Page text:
Feimster was finishing breakfast at the Iron Skillet at the TravelCenters of America/Petro truck stop at I-40, exit 161, just outside Little Rock, Arkansas. He’d struck up a conversation with a fellow driver, Tim Plubell, who’s been an owner-operator for nearly 20 years (A story about Plubell can be found in the XXX edition of The Trucker), so Feimster’s career goals were at the front of his mind when The Trucker caught up with him.

He’s done his homework, he said. He knows a lot goes into being an owner-operator.

“I drove for a lease operator before,” Feimster said. “He was the owner-operator. And I loved it. I loved the freedom of it. I know you have to pay for your own maintenance, but a lot of these companies nowadays, they help you with the maintenance, so that cuts that in half. Then you have that fuel surcharge, so that cuts that in half.”

Feimster, who hails from Rogers, Arkansas, has also done his homework on Oakley Trucking, a subsidiary of Bruce Oakley Inc., a commodity trading, distribution and transportation company based in North Little Rock, Arkansas. Oakley Trucking specializes dry bulk transportation throughout the Lower 48 and Canada.

“And Oakley, they pay excellent, but the catch is you have to own your own truck,” Feimster said. “Pull their trailers, but you own your own truck. That’s my goal.”

Long-term, he said, at 47, if all goes as he’s envisioning it, if he gets in at Oakley, it could be the kind of situation where he could spend the rest of his career there.

Not that he’s unhappy where he’s at. Feimster drives for Southern Refrigerated Transport, popularly known as SRT.

“They’re a good company,” Feimster said. “I’d recommend them to anybody.”

He runs a dedicated route pulling reefer for Tyson Foods. His route keeps him within the neighboring states of Arkansas. But, as he explained, he generally gets home about every three weeks.

“I could get home every weekend, but you don’t make any money like that,” he said. “You have to stay out here for a little while. Unless I were an owner-operator. Then I would do it differently.”

Feimster first got into trucking in 1998. Before that, he said, “I wasn’t really doing nothing.” In other words, he had jobs, but he didn’t have a career. “I was doing factory work. It wasn’t that good. So, I got into trucking, basically, to start making more money. I went ahead and got my CDL.”

He started out hauling logs. Since then he’s “been around,” he said, gaining experience working for Panther 2, Swift Transportation and Covenant Transport, which owns SRT.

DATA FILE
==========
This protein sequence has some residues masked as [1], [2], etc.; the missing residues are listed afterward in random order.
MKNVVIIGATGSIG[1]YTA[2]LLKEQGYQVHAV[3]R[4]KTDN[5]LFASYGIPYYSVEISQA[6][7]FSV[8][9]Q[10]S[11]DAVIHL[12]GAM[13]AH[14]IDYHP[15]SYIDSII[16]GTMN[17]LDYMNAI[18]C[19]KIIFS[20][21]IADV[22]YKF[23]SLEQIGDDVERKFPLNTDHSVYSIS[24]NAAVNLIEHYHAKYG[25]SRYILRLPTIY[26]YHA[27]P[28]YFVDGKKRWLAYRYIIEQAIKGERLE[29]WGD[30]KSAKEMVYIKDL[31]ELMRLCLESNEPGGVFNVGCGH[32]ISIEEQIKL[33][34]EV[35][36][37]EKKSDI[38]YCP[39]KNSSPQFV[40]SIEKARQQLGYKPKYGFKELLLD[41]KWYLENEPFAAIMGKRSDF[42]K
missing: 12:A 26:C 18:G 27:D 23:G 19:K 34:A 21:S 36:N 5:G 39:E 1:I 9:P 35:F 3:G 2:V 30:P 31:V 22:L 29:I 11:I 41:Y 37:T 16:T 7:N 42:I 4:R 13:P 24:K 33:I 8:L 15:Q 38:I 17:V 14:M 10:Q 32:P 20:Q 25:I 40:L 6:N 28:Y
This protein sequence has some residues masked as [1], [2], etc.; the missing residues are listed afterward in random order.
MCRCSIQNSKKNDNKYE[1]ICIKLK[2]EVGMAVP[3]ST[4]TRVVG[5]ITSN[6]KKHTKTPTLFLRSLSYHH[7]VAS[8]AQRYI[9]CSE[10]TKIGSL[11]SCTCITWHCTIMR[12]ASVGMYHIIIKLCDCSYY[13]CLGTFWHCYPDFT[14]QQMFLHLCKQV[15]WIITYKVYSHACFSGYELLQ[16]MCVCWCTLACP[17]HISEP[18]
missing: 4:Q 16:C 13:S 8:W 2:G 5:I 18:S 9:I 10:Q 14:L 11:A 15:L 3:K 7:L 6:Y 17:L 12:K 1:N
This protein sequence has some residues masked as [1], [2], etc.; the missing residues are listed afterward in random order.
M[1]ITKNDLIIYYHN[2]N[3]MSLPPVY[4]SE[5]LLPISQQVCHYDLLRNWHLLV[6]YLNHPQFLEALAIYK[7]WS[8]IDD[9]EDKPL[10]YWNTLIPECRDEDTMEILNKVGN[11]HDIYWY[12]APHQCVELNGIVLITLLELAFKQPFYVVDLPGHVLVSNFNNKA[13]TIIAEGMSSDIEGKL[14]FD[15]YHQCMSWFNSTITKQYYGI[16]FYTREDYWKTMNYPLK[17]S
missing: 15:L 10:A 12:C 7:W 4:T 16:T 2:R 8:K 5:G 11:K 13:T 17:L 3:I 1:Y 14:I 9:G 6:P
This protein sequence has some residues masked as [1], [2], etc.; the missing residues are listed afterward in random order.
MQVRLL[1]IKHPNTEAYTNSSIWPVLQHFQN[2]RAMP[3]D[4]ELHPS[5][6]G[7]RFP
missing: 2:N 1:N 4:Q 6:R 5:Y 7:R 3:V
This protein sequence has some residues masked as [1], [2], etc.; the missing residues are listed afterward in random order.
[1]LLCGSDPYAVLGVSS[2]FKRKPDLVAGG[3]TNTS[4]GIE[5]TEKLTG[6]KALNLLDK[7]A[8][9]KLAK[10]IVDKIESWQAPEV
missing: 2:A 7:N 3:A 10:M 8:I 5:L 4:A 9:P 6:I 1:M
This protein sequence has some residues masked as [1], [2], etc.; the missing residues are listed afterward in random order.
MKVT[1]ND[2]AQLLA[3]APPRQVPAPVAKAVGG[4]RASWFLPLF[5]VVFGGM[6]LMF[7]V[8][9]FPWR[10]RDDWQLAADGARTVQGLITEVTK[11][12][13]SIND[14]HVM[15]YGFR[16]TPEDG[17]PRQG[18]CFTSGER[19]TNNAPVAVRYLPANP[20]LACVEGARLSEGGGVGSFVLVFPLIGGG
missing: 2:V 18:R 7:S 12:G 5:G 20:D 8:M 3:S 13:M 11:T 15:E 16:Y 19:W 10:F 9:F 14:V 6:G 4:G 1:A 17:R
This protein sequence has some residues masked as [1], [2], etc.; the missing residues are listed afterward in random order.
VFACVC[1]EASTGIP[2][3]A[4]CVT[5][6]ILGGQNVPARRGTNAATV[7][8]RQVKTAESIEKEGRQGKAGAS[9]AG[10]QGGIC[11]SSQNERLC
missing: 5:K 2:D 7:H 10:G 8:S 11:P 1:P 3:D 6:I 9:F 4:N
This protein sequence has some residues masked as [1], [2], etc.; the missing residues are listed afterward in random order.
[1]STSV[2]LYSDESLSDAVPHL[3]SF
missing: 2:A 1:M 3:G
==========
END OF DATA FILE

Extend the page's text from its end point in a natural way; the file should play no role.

At one point, he tried to get out of trucking. “I was over-the-road, and I was tired of going through those snowy mountains” in Colorado, he said. The job wasn’t worth risking his life.

“I said, ‘I have got to get out of this,’ because I had just gotten married, and then we had our first child. I’ve got to go home and be a dad,” Feimster said.

He went back to warehouse work and even became a supervisor. But he came to realize that he just wasn’t a company-culture kind of guy. One of the best things about truck driving, Feimster said, is there’s “no one breathing over your back.” Even after having been the one doing the breathing, he hates that kind of work environment.

He said he didn’t want to publicly describe the straw that broke the camel’s back and sent him to trucking. The short version of the story is he was told to fire an employee that he firmly believed didn’t deserve it.

“I said, ‘you know what? This is not a good way to treat people,’” he said. “That was enough for me. I talked to my old lady. I said, ‘I’m going to go back to truck driving.’ She said ‘OK, that’s what you want to do?’ I said I was going to be away from home, but our kids are grown. Everything’s fine. She said go for it. Here I am.”

Trucking may not be perfect, but he needs to feel that independence.

Sure, there are a few ways the job could be better. “We would like more pay,” he said, then quickly added, “who wouldn’t?”

It also bothers him that society in general doesn’t value what truckers do.

“If trucks stopped delivering for just a couple days, the country would come to a standstill,” he said. “Why isn’t the profession held in higher regard?”

Well, there isn’t a whole lot he can do about that. He appreciates what the profession means to him, and he intends to make the most of it.